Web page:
Longevity of Hedge fund career: how long do people last in this industry?

Pizz's picture
Rank: King Kong | banana points 1,450

For someone who makes it into a Hedge fund analyst job (any strategy) either out of undergrad or from IB/PE or post-MBA, how long do people last typically in the industry? Do people have 40 year careers in this typically (become PM by the end, either at same firm or another firm)? What if you're not good enough to make PM eventually--then what happens? Do people typically not have 40 year careers in a HF capacity?

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Comments (5)

Mar 3, 2019

Bump

Mar 12, 2019

Just hypothesizing, but I suspect that the majority of people fall into two buckets at each end:
1. <5 years - either they don't have the intellectual chops to make it or they decided the don't like the industry / want to pursue something else

  1. 10+ years kinda the opposite of the above. Work their way up to eventually becoming a PM / starting their own shop.

A 40 year investing career would be pretty rare. for one it's an incredibly challenging industry and what worked in 1980 probably doesn't work now. Even for those that have the ability (and luck) to make it longer term, a lot guys probably retire early as well

    • 1
Mar 13, 2019

Can't generalize across strategies.

No one has a 40 year career - the industry barely existed 40 years ago.

You can have a long-stable career with more P/E like, less liquid, and less competitive strategies (credit, mortgages, etc).

Public markets is a crap shoot - a lot will depend on your luck in finding good PMs/jobs. @M_As_In_Mancy this isn't rocket science, no one is leaving b/c they're too dumb , though some might decide they're not interested enough to work as hard as it takes. A bunch of people with top pedigrees joined Blue Ridge, Eton Park, Tourbillon, bla bla bla take your pick just in time for the "prestige" funds to blow up and leave them jobless.

Most Helpful
Mar 20, 2019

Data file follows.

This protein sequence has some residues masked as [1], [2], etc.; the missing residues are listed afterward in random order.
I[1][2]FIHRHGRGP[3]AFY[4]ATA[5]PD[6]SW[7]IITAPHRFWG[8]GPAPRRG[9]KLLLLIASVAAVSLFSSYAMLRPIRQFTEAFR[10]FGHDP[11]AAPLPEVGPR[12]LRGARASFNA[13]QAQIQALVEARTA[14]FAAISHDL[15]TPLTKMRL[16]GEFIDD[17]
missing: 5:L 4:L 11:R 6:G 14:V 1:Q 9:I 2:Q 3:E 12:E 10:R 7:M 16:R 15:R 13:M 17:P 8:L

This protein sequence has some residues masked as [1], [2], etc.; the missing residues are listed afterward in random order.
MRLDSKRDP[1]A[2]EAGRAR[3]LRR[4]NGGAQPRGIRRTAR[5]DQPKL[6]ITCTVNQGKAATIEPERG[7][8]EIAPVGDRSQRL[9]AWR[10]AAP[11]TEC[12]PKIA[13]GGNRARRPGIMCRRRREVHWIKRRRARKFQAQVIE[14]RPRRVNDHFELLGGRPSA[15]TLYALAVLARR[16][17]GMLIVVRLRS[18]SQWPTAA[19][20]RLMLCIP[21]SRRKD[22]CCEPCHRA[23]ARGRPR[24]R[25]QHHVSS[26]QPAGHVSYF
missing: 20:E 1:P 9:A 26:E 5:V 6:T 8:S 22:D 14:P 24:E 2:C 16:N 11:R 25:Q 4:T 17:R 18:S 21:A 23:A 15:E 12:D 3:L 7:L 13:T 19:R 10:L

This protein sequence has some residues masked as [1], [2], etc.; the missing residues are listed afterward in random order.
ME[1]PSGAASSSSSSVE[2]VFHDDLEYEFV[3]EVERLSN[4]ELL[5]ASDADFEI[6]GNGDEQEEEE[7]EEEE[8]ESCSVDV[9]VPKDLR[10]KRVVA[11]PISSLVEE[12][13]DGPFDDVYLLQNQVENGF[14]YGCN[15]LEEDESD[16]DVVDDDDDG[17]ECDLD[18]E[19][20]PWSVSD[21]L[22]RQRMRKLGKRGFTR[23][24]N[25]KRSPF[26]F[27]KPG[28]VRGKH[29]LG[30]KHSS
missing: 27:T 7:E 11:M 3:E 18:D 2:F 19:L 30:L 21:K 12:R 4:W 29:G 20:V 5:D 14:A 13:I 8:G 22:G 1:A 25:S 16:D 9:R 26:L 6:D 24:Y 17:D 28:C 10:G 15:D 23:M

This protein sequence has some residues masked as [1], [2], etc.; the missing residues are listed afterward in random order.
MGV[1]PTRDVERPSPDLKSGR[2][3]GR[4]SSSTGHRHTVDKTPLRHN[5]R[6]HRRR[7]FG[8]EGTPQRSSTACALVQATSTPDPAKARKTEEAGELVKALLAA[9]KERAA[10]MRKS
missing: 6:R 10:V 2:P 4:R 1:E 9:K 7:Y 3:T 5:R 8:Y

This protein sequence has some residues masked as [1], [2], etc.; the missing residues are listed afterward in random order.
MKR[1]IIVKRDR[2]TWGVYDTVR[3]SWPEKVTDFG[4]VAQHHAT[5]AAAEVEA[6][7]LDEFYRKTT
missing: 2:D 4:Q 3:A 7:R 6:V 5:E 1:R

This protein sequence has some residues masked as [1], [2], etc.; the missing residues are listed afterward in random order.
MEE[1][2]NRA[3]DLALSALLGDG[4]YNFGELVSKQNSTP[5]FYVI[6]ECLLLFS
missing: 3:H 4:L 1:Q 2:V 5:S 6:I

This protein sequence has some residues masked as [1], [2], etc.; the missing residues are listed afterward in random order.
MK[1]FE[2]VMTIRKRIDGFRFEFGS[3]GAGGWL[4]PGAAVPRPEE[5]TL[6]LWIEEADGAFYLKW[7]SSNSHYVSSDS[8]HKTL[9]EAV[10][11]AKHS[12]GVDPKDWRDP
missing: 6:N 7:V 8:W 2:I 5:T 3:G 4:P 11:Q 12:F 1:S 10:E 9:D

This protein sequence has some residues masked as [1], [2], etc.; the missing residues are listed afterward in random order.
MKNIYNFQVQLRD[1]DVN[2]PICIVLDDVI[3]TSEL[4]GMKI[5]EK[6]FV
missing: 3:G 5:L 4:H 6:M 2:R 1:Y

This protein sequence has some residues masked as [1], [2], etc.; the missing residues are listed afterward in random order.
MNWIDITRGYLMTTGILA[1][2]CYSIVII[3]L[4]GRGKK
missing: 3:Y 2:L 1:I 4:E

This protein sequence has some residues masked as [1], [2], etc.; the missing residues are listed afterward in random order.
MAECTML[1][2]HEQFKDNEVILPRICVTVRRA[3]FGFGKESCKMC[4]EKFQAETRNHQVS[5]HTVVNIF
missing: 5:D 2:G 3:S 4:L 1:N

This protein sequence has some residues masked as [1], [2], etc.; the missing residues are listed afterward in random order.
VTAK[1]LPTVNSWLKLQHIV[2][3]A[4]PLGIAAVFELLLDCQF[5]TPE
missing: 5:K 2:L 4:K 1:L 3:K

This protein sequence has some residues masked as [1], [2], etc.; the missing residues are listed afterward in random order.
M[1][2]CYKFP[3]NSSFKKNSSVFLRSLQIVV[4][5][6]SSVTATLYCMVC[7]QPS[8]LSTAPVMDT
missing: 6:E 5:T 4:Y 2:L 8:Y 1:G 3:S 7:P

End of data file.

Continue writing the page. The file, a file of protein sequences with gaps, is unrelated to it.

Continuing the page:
Avg tenure at multi-mgr (non-survivorship adjusted): 2-4y [the real average for analysts is closer to 1-2y]

To the person above who suggested sub 5y is indicative of lack of intellectual chops or motivation - you're way off mark. PM (and fund) performance are arguably far more crucial than a jr employee's performance. And given the tight drawdown limits at such funds, intellectual rigor from a jr employee will almost never be a determining factor. The interview process at such funds are both extensive and challenging - you can be confident that most people who have a seat at the big funds possess the intellectual rigor and work ethic.

Will also say this, it is embarrassingly common for an analyst to be stopped out less than a year after joining a multi-mgr. There's no love loss at these funds, the entire team gets canned. Less common at single mgr, but it also still happens (i.e founder decides to turn fund into a family office, fires the analysts hired 3 months ago).

The buyside isn't the panacea for wealth that it once supposedly was. If you're still walking this path, you have to be partly delusional, partly confident, while maintaining a healthy dose of humility fortified from accumulating battle scars. And most definitely, one has to have a love for markets/ investing. To you, the 'average tenure' is largely irrelevant, because deep inside you're convinced you're an outlier among outliers. You truly have to believe you're the next George Soros/ Warren Buffett. That is, until the market gets you...

    • 2
Mar 13, 2019